Caregivers of older persons receive training

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Professor C. Charles Mate-Kole, the Former Director of the Centre for Ageing Studies, University of Ghana, has called on caregivers to understand depression in older persons.

He said sometimes older people could get depressed or get dementia contributing to the way they react while taking care of them.

Prof. Mate-Kole made the call at the opening of a three-day training course for formal and informal caregivers of older persons in Accra.

The training organised by the Centre for Ageing Studies was to build the capacity of caregivers and to improve their knowledge in taking care of older persons.

He said there was so much abuse of older people in the community because some of them were depressed and had dementia.

Prof Mate-Kole urged caregivers or family members, who take care of older persons, to regularly engage them in ministry aerobics to help them improve their memory while also having adaptive computerized Cognitive training for them.

He said most often society viewed older persons as burdens, but many benefits come with ageing, including older persons as custodians of family values, the pride of the family and the community, and repositories of history (oral tradition).

Prof. Mavis Dako-Gyeke, the Director of the Centre, said population ageing was on the ascendancy in Ghana and older persons were expected to constitute almost 10 per cent of the Ghanaian population by 2050.

She said nonetheless, as people grow older, the likelihood of becoming frail and functionally impaired also grows, particularly due to the probable onset of chronic ailments and disability in old age.

The Director said, as a result, older persons might require some form of care and support to maintain an appreciable standard of living.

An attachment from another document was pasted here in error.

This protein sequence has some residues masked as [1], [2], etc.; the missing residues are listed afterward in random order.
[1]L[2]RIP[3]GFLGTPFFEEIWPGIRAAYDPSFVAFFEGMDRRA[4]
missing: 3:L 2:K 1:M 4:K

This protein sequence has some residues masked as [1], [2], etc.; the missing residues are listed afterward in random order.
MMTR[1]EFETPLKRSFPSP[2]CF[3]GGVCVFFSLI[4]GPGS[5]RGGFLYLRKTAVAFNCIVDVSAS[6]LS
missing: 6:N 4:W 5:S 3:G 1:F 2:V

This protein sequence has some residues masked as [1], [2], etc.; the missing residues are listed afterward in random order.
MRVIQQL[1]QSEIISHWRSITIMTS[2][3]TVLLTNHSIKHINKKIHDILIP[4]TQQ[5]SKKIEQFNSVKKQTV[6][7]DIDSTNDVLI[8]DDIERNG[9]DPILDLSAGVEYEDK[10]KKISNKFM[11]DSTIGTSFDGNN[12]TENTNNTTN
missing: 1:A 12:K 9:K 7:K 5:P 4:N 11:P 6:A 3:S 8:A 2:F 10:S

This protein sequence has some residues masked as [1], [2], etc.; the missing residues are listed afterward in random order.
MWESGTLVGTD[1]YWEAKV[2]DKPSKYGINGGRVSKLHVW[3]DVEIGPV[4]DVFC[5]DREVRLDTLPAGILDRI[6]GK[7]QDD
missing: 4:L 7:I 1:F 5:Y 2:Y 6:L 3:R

She said it was expedient to note that care for older persons was a complex task that may require both formal and informal caregivers to continually enhance their knowledge and skills to be capable of delivering adequate care to their recipients.

Prof. Dako-Gyeke said during the training workshop knowledgeable and expert resource persons would introduce participants to diverse perspectives and knowledge and modern caregiving practices.

Topics to focus on are Cognitive Changes in Ageing, Economic Aspects of Ageing, Pastoral Care and Spiritual Well-being of the Elderly, Retirement Planning, Healthy Ageing and Geriatric Care; and Understanding and Caring for the Elderly.

She expressed the hope that participants would gain knowledge and skills that would enhance their caregiving capabilities for the benefit of their care recipients.

The Director said the Center constituted an interdisciplinary group of faculties with teaching and machines in ageing-related issues.

The Centre conducts cutting-edge research that aims at providing empirical evidence to inform policies and interventions that would improve the well-being of older persons.

Other activities organized by the Centre include research conferences, colloquium, and outreach programmes.
She said currently, the Centre was developing academic programmes that would lead to the accumulation of academic credits and graduate degrees.

Dr George Domfe, Senior Research Fellow, Centre for Social Policy Studies, University of Ghana, said older persons were the custodians of the country’s culture, so without them, “we may not know so much about our culture,”
He said currently seven out of every 100 older persons were working so not all of them depend on the community but rather, some of them are in active production.

He said aside from the benefits of ageing, there were adverse effects at the household level, the community, and the national level.

Dr Domfe called on caregivers to be committed to what they do by taking care of the older persons, saying “there is a lot of blessing associated with it.”

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